Vermont’s wind turbines drew emotional testimony before the Public Service Board last week, as board members sought public input on proposed new rules that some say will prevent further wind development in the state.
The board proposes to dramatically restrict the volume of sound that wind turbines are allowed to emit. The board will take public comment through Thursday on the draft regulations.
The board has proposed limits of 35 decibels at night and 42 decibels during the day, as measured outside neighboring homes. Most turbines today are subject to a 45-decibel sound limit outside neighboring homes and a 30-decibel limit measured inside neighbors’ homes.
Because decibels are measured logarithmically, an increase of 10 decibels represents a 10-fold increase in the power of sound.
One critic of the proposed standard measured sound levels inside the auditorium where the hearing was held; when no one spoke, the room’s ambient sound level measured 42 decibels.
But numerous wind power opponents, including Swanton resident John A. Smith, said that even the proposed standards would allow wind turbines to produce unacceptable sound volumes.
Smith told the board he spent the last three years studying wind turbine sound. Wearing the neon-green vest that wind power opponents have adopted to identify themselves in public hearings, Smith told the PSB that wind turbines kill people.
The turbines “bring with them a lot of medical problems – dangerous ones, some including death,” Smith said.
“To put a project in where [proponents] know they’re creating medical problems, and possibly death, to me I’d have to consider that that you’re knowingly committing genocide, and as far as I know, genocide is still illegal,” Smith said.
He did not elaborate on how he believed deaths occurred.
Just before Smith testified, former Lt. Gov. Brian Dubie told board members that Vermonters had become “collateral damage” to the wind industry.
Bill Dunkel, of the Windham planning commission, told the Public Service Board that wind turbines cause health problems. He urged the board, “for the sake of protecting public health,” to set the ultimate wind turbine sound limit at 35 decibels.
Vermont Health Commissioner Harry Chen said as recently as last year that no current scientific research has established a causal link between wind turbines and adverse health effects.
Nevertheless, Monique Thurston, a retired radiologist who organized against wind power in Maine before moving recently to Vermont, told Public Service Board members that even the proposed 35 decibel sound limit doesn’t protect the “most sensitive” individuals from health harms she attributed to wind turbines.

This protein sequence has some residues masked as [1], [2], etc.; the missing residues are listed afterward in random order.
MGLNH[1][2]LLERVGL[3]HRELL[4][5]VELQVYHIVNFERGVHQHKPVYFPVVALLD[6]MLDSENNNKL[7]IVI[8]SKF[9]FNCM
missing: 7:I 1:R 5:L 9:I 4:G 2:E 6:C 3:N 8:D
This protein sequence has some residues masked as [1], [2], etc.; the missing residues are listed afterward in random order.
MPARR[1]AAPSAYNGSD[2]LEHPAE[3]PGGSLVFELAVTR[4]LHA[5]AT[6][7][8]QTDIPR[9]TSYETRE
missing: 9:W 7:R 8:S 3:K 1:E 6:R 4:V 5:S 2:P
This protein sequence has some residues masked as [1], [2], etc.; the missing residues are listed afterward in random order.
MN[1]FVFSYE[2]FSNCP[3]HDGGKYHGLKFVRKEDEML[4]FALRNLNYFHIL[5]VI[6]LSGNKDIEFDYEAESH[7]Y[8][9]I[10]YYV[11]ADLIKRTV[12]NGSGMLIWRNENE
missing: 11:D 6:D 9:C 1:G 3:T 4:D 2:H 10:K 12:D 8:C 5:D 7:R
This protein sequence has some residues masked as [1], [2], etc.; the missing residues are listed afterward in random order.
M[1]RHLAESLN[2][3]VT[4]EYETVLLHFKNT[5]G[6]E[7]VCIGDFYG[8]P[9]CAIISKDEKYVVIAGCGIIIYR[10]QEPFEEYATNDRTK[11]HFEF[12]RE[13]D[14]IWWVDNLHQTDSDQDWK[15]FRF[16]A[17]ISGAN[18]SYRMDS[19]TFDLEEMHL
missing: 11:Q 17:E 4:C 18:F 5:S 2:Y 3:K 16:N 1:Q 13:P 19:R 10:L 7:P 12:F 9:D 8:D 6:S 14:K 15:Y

More research will support her view on wind turbines, Thurston said, and “the time is coming when deniers of wind turbine noise complaints will be challenged in the court of law.”
Kathy Hepburn said there’s no evidence that wind energy reduces carbon emissions, and she accused people who “want to save the planet” of “usually lacking in facts.”
But wind power advocates told the board that the technology doesn’t cause many of the harms its opponents allege.
Audio technician Ben Shapiro measured the sound level of the Montpelier High School auditorium where the hearing was being held, and when the crowd was silent, the reading was around 42 decibels, he said.
That’s the volume the Public Service Board has proposed for the daytime turbine limit, and the 35-decibel nighttime limit, Shapiro said, is so low it’s “idiotic.”
“In a state where the F-35 is housed and used, the idea of a 35-decibel limit for wind power makes no sense whatsoever,” Shapiro said. “Thirty-five decibels is nuts.”
F-35 military jets are to be based at the Vermont Air National Guard facility in South Burlington. Opponents in the area are fighting that plan because of the expected noise.
Several speakers told the board that the proposed standard would halt wind power development in Vermont. One of them was Kathleen Scott, of Windham. Scott said Vermont is considered a leader among states on environmental issues and that it will need wind power to reach the goal set out in its comprehensive energy plan of providing 90 percent of its energy from renewable sources by 2050.
Donald DeVoil, a native of Scotland and 12-year Montpelier resident, told Public Service Board members that his home country has wind turbines “everywhere,” including in the middle of the town where he grew up.
“This reminds me of the debate on wind we had in Scotland 25 years ago,” DeVoil said.
“We’ve had no health crisis,” DeVoil said. “We haven’t lost the tourism industry.”
Residents, he said, “don’t even notice them” after living near the structures for decades. DeVoil did not say whether he had lived next to turbines for any extended period.
But even if wind turbines do disturb some residents, DeVoil said, that’s to be expected.
“Vermonters have enjoyed the luxury of being able to use electricity without dealing with the reality of what producing electricity means,” DeVoil said. “But any form of electric [generation] disadvantages some people over others … and you can’t write it off simply because it has impacts. Every form of energy has them.”
“It’s not right for Vermonters to expect other people to deal with the reality of power production if we’re not willing to deal with it in our own state,” he said.
Several workers from Northern Power Systems, the wind turbine manufacturer based in Barre Town, testified as well.
“We’re trying to make a living and make a difference, and these kind of rules would definitely kill wind in Vermont,” said Christopher McKay, a sales director at Northern Power Systems. The proposed regulations, he said, “are really about just trying to stop wind.”
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